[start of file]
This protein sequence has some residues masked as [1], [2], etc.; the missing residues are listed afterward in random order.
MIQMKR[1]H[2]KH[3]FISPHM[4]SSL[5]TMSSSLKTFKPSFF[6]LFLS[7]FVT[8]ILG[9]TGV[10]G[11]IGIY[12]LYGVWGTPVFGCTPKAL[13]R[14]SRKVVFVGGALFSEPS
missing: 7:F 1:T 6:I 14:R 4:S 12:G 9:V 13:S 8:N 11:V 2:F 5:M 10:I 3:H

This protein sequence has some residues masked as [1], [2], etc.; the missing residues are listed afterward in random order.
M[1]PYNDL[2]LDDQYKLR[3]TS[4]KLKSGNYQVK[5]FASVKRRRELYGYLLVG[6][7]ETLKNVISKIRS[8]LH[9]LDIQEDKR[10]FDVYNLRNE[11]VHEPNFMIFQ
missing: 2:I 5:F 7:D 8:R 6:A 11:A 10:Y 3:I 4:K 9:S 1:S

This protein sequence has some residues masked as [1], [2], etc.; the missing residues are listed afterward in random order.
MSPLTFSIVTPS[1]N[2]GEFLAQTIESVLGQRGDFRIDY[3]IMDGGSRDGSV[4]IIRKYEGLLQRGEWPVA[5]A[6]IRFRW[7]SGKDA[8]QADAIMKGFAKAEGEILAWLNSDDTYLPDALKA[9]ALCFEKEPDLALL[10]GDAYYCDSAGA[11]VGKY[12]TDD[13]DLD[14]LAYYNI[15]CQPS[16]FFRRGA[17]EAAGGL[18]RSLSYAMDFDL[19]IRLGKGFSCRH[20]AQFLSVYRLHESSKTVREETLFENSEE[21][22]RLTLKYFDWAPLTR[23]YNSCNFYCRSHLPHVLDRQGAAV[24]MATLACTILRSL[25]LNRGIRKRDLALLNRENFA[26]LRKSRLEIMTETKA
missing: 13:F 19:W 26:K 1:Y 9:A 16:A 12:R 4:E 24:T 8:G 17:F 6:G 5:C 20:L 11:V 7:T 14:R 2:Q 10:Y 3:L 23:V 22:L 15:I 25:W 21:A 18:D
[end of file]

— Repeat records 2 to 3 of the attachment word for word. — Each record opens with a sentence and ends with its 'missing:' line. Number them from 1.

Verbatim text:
This protein sequence has some residues masked as [1], [2], etc.; the missing residues are listed afterward in random order.
M[1]PYNDL[2]LDDQYKLR[3]TS[4]KLKSGNYQVK[5]FASVKRRRELYGYLLVG[6][7]ETLKNVISKIRS[8]LH[9]LDIQEDKR[10]FDVYNLRNE[11]VHEPNFMIFQ
missing: 2:I 5:F 7:D 8:R 6:A 11:A 10:Y 3:I 4:K 9:S 1:S

This protein sequence has some residues masked as [1], [2], etc.; the missing residues are listed afterward in random order.
MSPLTFSIVTPS[1]N[2]GEFLAQTIESVLGQRGDFRIDY[3]IMDGGSRDGSV[4]IIRKYEGLLQRGEWPVA[5]A[6]IRFRW[7]SGKDA[8]QADAIMKGFAKAEGEILAWLNSDDTYLPDALKA[9]ALCFEKEPDLALL[10]GDAYYCDSAGA[11]VGKY[12]TDD[13]DLD[14]LAYYNI[15]CQPS[16]FFRRGA[17]EAAGGL[18]RSLSYAMDFDL[19]IRLGKGFSCRH[20]AQFLSVYRLHESSKTVREETLFENSEE[21][22]RLTLKYFDWAPLTR[23]YNSCNFYCRSHLPHVLDRQGAAV[24]MATLACTILRSL[25]LNRGIRKRDLALLNRENFA[26]LRKSRLEIMTETKA
missing: 13:F 19:W 26:K 1:Y 9:A 16:A 12:R 4:E 24:T 8:G 17:F 6:G 5:C 20:L 11:V 7:T 14:R 2:Q 10:Y 3:L 23:V 22:L 15:I 25:W 21:A 18:D